Warren Buffet is a model of successful investment strategy, but we’d caution men not to follow his treatment strategy in response to a diagnosis of early-stage prostate cancer.
At age 81, Buffet has decided to undergo radiation treatment for stage-one (localized) cancer of the prostate gland. Because the disease detected at this stage is typically slow-growing — most often so slow-growing that it never becomes harmful — doctors generally recommend “watchful waiting” instead of an immediate course of treatment or surgical removal. In fact, because it is so uncommon for stage-one prostate cancer to develop into a serious health concern, most experts believe that it does not merit the significant complications, such as incontinence and impotence, that often result from treatment. This was the logic behind the 2011 recommendation by the U.S. Preventive Services Task Force, which states that healthy men over 50 years of age should no longer routinely receive a PSA blood test to screen for prostate cancer: The task force’s review of decades-long clinical trials determined that screening without specific indication was much more likely to do harm than good.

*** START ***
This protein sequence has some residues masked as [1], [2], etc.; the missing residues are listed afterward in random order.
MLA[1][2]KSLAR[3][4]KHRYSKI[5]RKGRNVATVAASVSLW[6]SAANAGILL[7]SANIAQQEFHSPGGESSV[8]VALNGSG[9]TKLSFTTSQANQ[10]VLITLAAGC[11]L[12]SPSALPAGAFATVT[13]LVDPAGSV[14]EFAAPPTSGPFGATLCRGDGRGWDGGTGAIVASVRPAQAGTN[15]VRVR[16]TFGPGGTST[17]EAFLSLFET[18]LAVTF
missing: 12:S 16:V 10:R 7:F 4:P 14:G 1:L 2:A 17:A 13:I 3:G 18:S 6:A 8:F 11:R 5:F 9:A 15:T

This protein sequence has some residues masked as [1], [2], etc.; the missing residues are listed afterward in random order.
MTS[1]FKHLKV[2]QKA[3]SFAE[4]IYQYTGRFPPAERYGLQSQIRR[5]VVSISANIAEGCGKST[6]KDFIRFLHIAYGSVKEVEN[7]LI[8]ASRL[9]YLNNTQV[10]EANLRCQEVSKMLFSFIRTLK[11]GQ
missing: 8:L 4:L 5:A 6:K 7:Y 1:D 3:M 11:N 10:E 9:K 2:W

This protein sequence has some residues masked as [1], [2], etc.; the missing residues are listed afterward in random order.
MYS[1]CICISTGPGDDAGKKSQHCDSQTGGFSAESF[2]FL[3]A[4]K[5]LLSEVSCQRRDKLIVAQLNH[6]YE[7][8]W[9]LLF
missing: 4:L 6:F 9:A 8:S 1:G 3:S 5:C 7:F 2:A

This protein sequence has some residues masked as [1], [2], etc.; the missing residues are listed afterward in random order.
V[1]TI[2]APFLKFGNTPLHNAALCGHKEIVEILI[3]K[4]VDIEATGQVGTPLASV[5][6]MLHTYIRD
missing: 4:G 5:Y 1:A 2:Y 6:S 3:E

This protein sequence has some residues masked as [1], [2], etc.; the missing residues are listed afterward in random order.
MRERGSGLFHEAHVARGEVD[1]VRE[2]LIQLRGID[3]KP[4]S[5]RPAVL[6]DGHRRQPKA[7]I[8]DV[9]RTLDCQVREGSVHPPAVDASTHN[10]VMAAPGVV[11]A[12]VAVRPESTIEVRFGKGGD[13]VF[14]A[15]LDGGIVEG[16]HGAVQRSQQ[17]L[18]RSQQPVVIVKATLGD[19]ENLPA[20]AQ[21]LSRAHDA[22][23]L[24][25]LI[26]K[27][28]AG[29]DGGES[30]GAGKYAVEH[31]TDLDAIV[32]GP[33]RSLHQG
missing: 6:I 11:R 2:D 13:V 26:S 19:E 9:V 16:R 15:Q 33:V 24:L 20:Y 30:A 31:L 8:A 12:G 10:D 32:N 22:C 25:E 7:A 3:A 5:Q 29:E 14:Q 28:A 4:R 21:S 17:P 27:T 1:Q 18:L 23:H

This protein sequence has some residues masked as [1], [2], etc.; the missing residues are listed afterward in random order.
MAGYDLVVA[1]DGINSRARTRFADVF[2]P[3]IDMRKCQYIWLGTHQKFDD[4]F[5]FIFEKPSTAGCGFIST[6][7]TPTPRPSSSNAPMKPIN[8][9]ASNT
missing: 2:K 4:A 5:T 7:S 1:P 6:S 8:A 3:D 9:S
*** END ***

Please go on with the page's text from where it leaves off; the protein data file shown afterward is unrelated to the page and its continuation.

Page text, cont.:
More from the American Council on Science and Health.